RESULTS

Males sang significantly more during 1-hr observation sessions when unpaired (3.1 [+ or -] 0.3 songs/min) than in any of the post-pairing breeding stages (ANOVA: F = 29.14; df = 7, 56; P < 0.0001) (Fig. 1). Males also sang significantly more in the first and second incubation periods than in any of the pre-fertile (post-pairing), fertile (first and second broods), or feeding young (second brood) periods (ANOVA: F = 6.71; df = 6, 49; P < 0.0001) (Fig. 1). Song rates in the period of feeding young (first brood) did not differ from those in any of the other six post-pairing stages.

DISCUSSION

Male Song Sparrows sang at their highest rate prior to acquiring a mate, as reported by Turner and Barber (2004). This result has been observed in many other species (e.g., Hanski and Laurila 1993, Merila and Sorjonen 1994, Nemeth 1996). Males continued to sing throughout the breeding season, but significantly less so than prior to pairing.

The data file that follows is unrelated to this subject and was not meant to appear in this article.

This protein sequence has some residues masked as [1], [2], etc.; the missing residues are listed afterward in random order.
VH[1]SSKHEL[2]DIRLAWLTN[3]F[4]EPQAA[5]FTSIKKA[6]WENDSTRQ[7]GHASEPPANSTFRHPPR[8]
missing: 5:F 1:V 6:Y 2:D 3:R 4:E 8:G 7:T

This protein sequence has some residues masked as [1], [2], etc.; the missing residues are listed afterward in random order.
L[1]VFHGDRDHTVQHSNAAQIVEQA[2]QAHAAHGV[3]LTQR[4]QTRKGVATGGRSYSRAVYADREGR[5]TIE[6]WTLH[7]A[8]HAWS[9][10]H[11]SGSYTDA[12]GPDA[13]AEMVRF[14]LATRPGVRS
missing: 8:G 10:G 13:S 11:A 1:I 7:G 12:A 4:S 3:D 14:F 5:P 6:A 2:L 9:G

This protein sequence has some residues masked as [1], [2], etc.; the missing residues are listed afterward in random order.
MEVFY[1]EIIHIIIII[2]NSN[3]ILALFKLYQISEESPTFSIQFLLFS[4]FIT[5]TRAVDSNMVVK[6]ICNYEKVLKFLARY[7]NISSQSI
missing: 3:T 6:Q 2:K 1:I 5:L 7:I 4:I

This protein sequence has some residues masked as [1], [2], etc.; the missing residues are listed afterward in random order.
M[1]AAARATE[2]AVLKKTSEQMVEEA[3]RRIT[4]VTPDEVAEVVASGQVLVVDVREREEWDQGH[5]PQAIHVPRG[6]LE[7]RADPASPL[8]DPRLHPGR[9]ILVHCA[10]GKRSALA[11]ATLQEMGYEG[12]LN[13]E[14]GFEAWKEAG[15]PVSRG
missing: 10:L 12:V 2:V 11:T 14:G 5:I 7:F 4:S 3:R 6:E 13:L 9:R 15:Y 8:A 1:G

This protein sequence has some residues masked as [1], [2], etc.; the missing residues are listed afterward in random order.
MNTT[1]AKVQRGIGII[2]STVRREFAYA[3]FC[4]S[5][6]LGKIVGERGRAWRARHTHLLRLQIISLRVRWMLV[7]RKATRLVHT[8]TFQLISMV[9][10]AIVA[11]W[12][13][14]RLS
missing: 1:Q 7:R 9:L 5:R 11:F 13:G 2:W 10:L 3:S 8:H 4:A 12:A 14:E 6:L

Males increased their song rate significantly once the female began incubation. Higher song rates during incubation have also been reported for Common Chaffinch (Fringilla coelebs) (Hanski and Laurila 1993), Common Reed Bunting (Emberiza schoeniclus) (Nemeth 1996), Common Chiffchaff (Phylloscopus collybita) (Rodrigues 1996), and Willow Warbler (P. trochilus) (Gil et al. 1999). Male Song Sparrows may sing at a high rate during incubation to stimulate the female to continue incubating or to maintain the pair bond. Another possible function for incubation song is as an all-clear signal where a male lets his mate know that he is close by and that no predators are near (Johnson and Kermott 1991). Song Sparrow nests are often well concealed on the ground by surrounding vegetation (Rising 1996), and the male and female cannot maintain visual contact during incubation. Several studies support the all-clear function of incubation song. Female House Wrens (Troglodytes aedon) often leave the nest soon after their mate sings nearby and, when males are temporarily removed, females spend more time on the nest (Ziolkowski et al. 1997). Female Common Reed Buntings are more likely to exit the nest when males are singing, and females stay off their nest longer when their mate is singing (Wingelmaier et al. 2007).